PLSJC Director Alan Hall writes a weekly column discussing library and community news, history, and other interesting subjects.
It was a summer day in 1985 when four librarians got together at the St. Clairsville Public Library to discuss joining with the State Library of Ohio to automate the checkout and checkin of our library collections.
No one was sure that it would even work, the transmission of data could be achieved over telephone lines up to 16 terminals per line, but the equipment operating in a rural area was still unknown.
Regardless, libraries in Woodsfield and Cadiz, were joining with St. Clairsville and Steubenville (yes, I was there) to see if we could link to the State Library’s SE Ohio Center to going “online.”
I had some computer experience in college, mostly doing “key punch” onto data entry cards, and a little transmission of data to a computer center by putting the phone set into a cradle, but hardly anything that would have been much help with this project.
In Library School, the computer sat in the basement of the library in a locked wire cage, and connected to Columbus. Large libraries were connected in some way.
The four libraries continued to meet, and by 1988 things were ready to begin developing a database of our collections.
When we went online in Aug. 1988, the Barnesville Library had joined us and we began checking out our collection by computer.
The five of us got together for a one-day workshop to train us in how the system works, so we could share our knowledge with all the library staff.
Here we are 22 years later, preparing for the annual workshop of libraries that belong to the State Library’s system, now simply called the SEO Library Consortium.
The Workshop has to be held in Newark, as that is central to all of Ohio and the 78 library systems that are part of the automation project, and the estimated 1,400 computers that are online on a given day, serving 600,000 library customers.
Attendance at this year’s workshop is expected to exceed 150 people who will return to their libraries and share their knowledge with the other staff.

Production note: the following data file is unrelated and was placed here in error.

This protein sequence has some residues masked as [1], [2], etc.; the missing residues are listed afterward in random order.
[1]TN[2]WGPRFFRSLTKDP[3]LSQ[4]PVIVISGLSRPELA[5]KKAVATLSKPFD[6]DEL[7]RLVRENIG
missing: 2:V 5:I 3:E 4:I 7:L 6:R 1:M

The system has gone through numerous software and hardware upgrades, and we are preparing for the move from the Horizon SirsiDynix system to the Symphony System.
Classes will show us what new features and operating systems will be added, and what it will mean for staff and the public using the system.
E-book downloads, Learning Express, and Enterprise searching are all classes offered.
It is a far cry from that 1988 workshop that concentrated on checkin and checkout of books, and how to pay an overdue fine online.
The nuts and bolts of moving all of the stuff around to the 78 library systems will be covered as well, from the correct number of rubber bands and staples to the correct bubble wrap to protect DVDs in transit.
It is a shared system, so laundry carts full of books, DVDs, CDs, and journals are moving around Ohio on any given day.
The services offered in 2011 by this collaboration of libraries exceed the abilities of 1988 to such an extent, that it cannot even be compared.
Online searching and electronic requests for materials have long since replaced card catalogs and lists of items that were manually searched.
And I am the only one left of the original group of librarians, everyone else has retired and left the profession.
The new generation of librarians is creating their own history of collaboration and shared library services using computers.